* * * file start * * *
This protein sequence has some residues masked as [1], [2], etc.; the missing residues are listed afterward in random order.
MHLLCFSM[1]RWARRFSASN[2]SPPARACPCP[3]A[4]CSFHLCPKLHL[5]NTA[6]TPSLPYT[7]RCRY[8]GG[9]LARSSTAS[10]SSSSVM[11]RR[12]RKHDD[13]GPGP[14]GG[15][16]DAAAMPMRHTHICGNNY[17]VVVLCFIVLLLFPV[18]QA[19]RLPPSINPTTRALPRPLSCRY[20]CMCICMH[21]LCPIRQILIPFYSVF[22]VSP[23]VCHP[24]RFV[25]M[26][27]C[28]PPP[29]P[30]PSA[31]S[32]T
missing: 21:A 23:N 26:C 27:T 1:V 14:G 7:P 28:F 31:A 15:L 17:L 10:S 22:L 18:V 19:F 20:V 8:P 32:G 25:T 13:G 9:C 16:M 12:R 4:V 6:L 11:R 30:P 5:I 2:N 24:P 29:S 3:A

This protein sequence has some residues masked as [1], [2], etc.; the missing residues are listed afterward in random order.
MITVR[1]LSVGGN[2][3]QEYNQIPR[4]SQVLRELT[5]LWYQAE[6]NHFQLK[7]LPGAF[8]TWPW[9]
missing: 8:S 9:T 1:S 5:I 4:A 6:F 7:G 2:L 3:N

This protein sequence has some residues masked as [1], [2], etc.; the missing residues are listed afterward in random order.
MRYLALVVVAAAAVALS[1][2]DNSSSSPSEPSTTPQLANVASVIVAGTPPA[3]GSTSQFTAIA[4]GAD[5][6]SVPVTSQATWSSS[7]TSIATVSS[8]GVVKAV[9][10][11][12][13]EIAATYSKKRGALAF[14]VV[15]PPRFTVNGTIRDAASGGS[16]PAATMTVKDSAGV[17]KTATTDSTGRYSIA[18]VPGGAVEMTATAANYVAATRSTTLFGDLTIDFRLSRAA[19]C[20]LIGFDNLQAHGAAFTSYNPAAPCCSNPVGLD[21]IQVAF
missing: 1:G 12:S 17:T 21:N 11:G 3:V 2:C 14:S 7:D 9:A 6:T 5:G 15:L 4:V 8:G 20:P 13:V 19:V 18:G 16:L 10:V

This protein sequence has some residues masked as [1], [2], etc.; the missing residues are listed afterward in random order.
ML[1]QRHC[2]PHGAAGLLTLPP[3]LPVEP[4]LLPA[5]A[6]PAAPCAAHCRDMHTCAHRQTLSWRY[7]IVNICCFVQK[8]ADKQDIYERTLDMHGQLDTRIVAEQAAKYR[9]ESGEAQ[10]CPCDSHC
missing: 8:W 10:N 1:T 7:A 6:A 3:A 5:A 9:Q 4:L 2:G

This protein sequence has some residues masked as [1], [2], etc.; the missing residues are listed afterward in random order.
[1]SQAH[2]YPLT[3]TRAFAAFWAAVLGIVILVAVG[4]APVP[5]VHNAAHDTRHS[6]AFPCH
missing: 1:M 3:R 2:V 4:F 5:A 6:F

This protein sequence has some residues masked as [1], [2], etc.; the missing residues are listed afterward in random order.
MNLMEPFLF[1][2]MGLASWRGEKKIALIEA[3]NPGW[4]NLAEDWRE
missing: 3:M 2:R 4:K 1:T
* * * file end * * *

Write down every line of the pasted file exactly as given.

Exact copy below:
This protein sequence has some residues masked as [1], [2], etc.; the missing residues are listed afterward in random order.
MHLLCFSM[1]RWARRFSASN[2]SPPARACPCP[3]A[4]CSFHLCPKLHL[5]NTA[6]TPSLPYT[7]RCRY[8]GG[9]LARSSTAS[10]SSSSVM[11]RR[12]RKHDD[13]GPGP[14]GG[15][16]DAAAMPMRHTHICGNNY[17]VVVLCFIVLLLFPV[18]QA[19]RLPPSINPTTRALPRPLSCRY[20]CMCICMH[21]LCPIRQILIPFYSVF[22]VSP[23]VCHP[24]RFV[25]M[26][27]C[28]PPP[29]P[30]PSA[31]S[32]T
missing: 21:A 23:N 26:C 27:T 1:V 14:G 7:P 28:F 31:A 15:L 17:L 10:S 22:L 18:V 19:F 20:V 8:P 32:G 25:T 13:G 9:C 16:M 12:R 4:V 6:L 11:R 30:P 5:I 2:N 24:P 29:S 3:A

This protein sequence has some residues masked as [1], [2], etc.; the missing residues are listed afterward in random order.
MITVR[1]LSVGGN[2][3]QEYNQIPR[4]SQVLRELT[5]LWYQAE[6]NHFQLK[7]LPGAF[8]TWPW[9]
missing: 8:S 9:T 1:S 5:I 4:A 6:F 7:G 2:L 3:N

This protein sequence has some residues masked as [1], [2], etc.; the missing residues are listed afterward in random order.
MRYLALVVVAAAAVALS[1][2]DNSSSSPSEPSTTPQLANVASVIVAGTPPA[3]GSTSQFTAIA[4]GAD[5][6]SVPVTSQATWSSS[7]TSIATVSS[8]GVVKAV[9][10][11][12][13]EIAATYSKKRGALAF[14]VV[15]PPRFTVNGTIRDAASGGS[16]PAATMTVKDSAGV[17]KTATTDSTGRYSIA[18]VPGGAVEMTATAANYVAATRSTTLFGDLTIDFRLSRAA[19]C[20]LIGFDNLQAHGAAFTSYNPAAPCCSNPVGLD[21]IQVAF
missing: 1:G 12:S 17:T 21:N 11:G 3:V 2:C 14:S 7:D 9:A 6:T 5:G 15:L 4:V 8:G 20:P 13:V 19:V 18:G 16:L 10:V

This protein sequence has some residues masked as [1], [2], etc.; the missing residues are listed afterward in random order.
ML[1]QRHC[2]PHGAAGLLTLPP[3]LPVEP[4]LLPA[5]A[6]PAAPCAAHCRDMHTCAHRQTLSWRY[7]IVNICCFVQK[8]ADKQDIYERTLDMHGQLDTRIVAEQAAKYR[9]ESGEAQ[10]CPCDSHC
missing: 8:W 10:N 1:T 7:A 6:A 3:A 5:A 9:Q 4:L 2:G

This protein sequence has some residues masked as [1], [2], etc.; the missing residues are listed afterward in random order.
[1]SQAH[2]YPLT[3]TRAFAAFWAAVLGIVILVAVG[4]APVP[5]VHNAAHDTRHS[6]AFPCH
missing: 1:M 3:R 2:V 4:F 5:A 6:F

This protein sequence has some residues masked as [1], [2], etc.; the missing residues are listed afterward in random order.
MNLMEPFLF[1][2]MGLASWRGEKKIALIEA[3]NPGW[4]NLAEDWRE
missing: 3:M 2:R 4:K 1:T